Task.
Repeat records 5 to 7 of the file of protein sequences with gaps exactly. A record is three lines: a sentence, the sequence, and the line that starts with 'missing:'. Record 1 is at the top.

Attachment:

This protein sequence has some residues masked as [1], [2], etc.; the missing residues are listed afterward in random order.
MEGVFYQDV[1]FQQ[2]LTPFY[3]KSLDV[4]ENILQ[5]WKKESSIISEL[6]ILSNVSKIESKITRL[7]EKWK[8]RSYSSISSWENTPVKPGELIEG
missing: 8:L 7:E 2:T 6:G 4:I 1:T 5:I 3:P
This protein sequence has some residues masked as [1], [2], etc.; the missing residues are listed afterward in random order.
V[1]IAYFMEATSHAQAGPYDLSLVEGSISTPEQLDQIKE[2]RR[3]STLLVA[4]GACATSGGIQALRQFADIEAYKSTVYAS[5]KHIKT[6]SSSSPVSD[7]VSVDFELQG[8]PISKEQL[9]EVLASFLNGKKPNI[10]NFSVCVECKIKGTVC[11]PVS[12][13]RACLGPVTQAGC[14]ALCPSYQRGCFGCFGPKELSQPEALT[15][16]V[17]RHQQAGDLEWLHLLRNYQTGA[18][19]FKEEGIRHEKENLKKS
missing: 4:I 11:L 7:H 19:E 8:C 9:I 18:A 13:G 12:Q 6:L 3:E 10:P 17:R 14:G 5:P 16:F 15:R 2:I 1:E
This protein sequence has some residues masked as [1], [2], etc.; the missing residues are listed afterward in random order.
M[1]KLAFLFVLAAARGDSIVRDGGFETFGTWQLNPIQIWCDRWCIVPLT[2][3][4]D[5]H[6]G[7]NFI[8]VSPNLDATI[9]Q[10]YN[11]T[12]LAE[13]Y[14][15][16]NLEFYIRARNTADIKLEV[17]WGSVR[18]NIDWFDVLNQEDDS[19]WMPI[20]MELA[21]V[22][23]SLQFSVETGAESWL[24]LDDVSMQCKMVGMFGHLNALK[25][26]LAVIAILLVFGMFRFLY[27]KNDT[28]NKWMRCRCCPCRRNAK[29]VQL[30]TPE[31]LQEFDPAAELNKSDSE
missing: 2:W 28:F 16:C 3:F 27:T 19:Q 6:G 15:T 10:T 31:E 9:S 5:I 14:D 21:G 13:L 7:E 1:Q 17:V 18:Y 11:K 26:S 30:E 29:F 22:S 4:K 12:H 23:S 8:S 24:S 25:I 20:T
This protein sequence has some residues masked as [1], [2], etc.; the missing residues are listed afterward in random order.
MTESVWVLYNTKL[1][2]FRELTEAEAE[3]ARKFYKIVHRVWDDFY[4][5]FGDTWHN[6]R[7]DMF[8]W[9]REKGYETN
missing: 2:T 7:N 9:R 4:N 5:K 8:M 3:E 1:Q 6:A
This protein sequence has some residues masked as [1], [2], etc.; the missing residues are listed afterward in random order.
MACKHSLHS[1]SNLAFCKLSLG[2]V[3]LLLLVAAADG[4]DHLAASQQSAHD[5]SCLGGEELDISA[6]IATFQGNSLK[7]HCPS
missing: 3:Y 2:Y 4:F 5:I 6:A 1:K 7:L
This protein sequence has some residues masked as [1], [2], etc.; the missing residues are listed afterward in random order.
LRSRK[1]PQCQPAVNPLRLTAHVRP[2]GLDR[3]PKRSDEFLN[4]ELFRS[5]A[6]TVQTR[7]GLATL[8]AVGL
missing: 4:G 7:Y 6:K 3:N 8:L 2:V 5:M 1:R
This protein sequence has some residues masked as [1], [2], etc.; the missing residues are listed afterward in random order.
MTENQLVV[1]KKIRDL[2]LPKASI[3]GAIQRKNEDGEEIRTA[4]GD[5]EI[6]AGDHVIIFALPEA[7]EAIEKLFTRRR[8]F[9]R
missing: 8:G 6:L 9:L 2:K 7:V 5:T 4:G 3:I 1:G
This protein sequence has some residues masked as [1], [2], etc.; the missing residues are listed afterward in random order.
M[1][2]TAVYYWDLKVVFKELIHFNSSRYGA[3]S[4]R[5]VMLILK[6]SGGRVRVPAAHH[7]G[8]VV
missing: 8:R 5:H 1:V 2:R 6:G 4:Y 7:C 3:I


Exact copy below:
This protein sequence has some residues masked as [1], [2], etc.; the missing residues are listed afterward in random order.
MACKHSLHS[1]SNLAFCKLSLG[2]V[3]LLLLVAAADG[4]DHLAASQQSAHD[5]SCLGGEELDISA[6]IATFQGNSLK[7]HCPS
missing: 3:Y 2:Y 4:F 5:I 6:A 1:K 7:L
This protein sequence has some residues masked as [1], [2], etc.; the missing residues are listed afterward in random order.
LRSRK[1]PQCQPAVNPLRLTAHVRP[2]GLDR[3]PKRSDEFLN[4]ELFRS[5]A[6]TVQTR[7]GLATL[8]AVGL
missing: 4:G 7:Y 6:K 3:N 8:L 2:V 5:M 1:R
This protein sequence has some residues masked as [1], [2], etc.; the missing residues are listed afterward in random order.
MTENQLVV[1]KKIRDL[2]LPKASI[3]GAIQRKNEDGEEIRTA[4]GD[5]EI[6]AGDHVIIFALPEA[7]EAIEKLFTRRR[8]F[9]R
missing: 8:G 6:L 9:L 2:K 7:V 5:T 4:G 3:I 1:G